(ATF) President Donald Trump has given Microsoft six weeks to negotiate a deal to take over the operations of TikTok from Chinese conglomerate Bytedance – in the US and several other countries.
Trump had threatened to ban the popular mobile app, because of "national security" concerns about the large quantity of personal data it stores.
However the president appears to have backed away from his earlier threats to ban the Chinese-owned platform after discussing the deal with Microsoft CEO Satya Nadella on the weekend.
Microsoft issued a statement on Sunday saying it would continue negotiating with Bytedance about acquiring TikTok, with the aim of reaching a deal by September 15.
This has led to speculation that colleagues in the Republican Party and some of Trump's advisers feared that banning TikTok would alienate young users of the app ahead of the election in November – or could trigger legal challenges and block the prospect of many jobs being created in the US.
Sources said negotiations between ByteDance and Microsoft will be overseen by the Committee on Foreign Investment in the United States (CFIUS), a US government panel that has the right to block any agreement, according to Reuters.
"Following a conversation between Microsoft CEO Satya Nadella and President Donald J Trump, Microsoft is prepared to continue discussions to explore a purchase of TikTok in the United States," the company said in a statement.
“Microsoft fully appreciates the importance of addressing the President’s concerns. It is committed to acquiring TikTok subject to a complete security review and providing proper economic benefits to the United States, including the United States Treasury,” it said, adding that there is no certainty a deal will be reached.
The TikTok app is popular with youngsters who create and watch its short-form videos and has hundreds of millions of users worldwide.
Treasury Secretary Steven Mnuchin told ABC earlier on Sunday that TikTok should be sold or blocked in the US, while Secretary of State Mike Pompeo said on Fox News the president would "take action in the coming days with respect to a broad array of national security risks that are presented by software connected to the Chinese Communist Party."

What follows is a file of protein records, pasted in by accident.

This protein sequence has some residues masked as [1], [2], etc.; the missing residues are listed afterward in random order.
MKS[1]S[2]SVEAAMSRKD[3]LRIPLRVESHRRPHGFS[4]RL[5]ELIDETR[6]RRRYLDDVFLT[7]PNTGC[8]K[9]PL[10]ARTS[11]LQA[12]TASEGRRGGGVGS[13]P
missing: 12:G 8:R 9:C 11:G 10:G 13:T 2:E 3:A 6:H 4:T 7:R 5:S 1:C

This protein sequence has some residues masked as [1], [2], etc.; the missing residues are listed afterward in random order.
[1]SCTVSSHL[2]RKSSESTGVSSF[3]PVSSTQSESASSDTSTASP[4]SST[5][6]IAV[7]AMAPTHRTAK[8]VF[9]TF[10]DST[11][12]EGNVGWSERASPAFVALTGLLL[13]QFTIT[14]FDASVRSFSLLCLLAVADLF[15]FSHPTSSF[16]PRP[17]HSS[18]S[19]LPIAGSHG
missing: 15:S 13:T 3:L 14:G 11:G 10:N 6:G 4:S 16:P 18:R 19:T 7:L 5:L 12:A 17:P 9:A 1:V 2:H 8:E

But TikTok denies it could be a tool for Chinese intelligence.
"The United States would be the biggest loser if it banned TikTok," Daniel Castro, vice president of the think tank Information Technology & Innovation Foundation, told AFP on Saturday.
"All of its data centres are outside of China, and there is no evidence that it presents a national security threat."
Relations between the US and China have become increasingly strained over trade, the spread of the coronavirus, autonomy for Hong Kong, as well as cybersecurity. TikTok is simply the latest flashpoint between the world’s two largest economies.
The China Daily said on Monday that ByteDance was the victim of a “witch-hunt” and that Washington had not provided evidence to support its claim TikTok posed a threat to US national security.
Microsoft said in its statement that it plans to "build on the experience TikTok users currently love, while adding world-class security, privacy, and digital safety protections."
Buying TikTok – which claims to have about 100 million users in the US – would give Microsoft a chance to break into the social networking market. The group currently owns the professional networking platform LinkedIn, and Teams, an internal messaging service for companies.
Takeover could include Canada, Australia and NZ
Under the proposed deal, Microsoft said it would take over TikTok’s operations in the United States, Canada, Australia and New Zealand.
It said it would ensure that all private data of TikTok’s American users is transferred to and remains in the United States.
Microsoft may invite other American investors to acquire minority stakes in TikTok, the company added. About 70% of the outside capital ByteDance has raised has come from the United States.
It is not clear how much Microsoft could pay for TikTok. Reuters reported last week that ByteDance’s valuation expectations for the app exceeded $50 billion, although US pressure to divest it could lower that price tag.
A key issue in the negotiations will be separating TikTok’s technology from ByteDance’s infrastructure and access, to alleviate US concerns about the integrity of personal data. ByteDance owns a Chinese short video app called Douyin that was based on the same code used for TikTok.
One idea under consideration is to give Microsoft and ByteDance a transition period to develop technology for TikTok that will be completely separate from ByteDance, one of the sources said.
With reporting by Reuters and AFP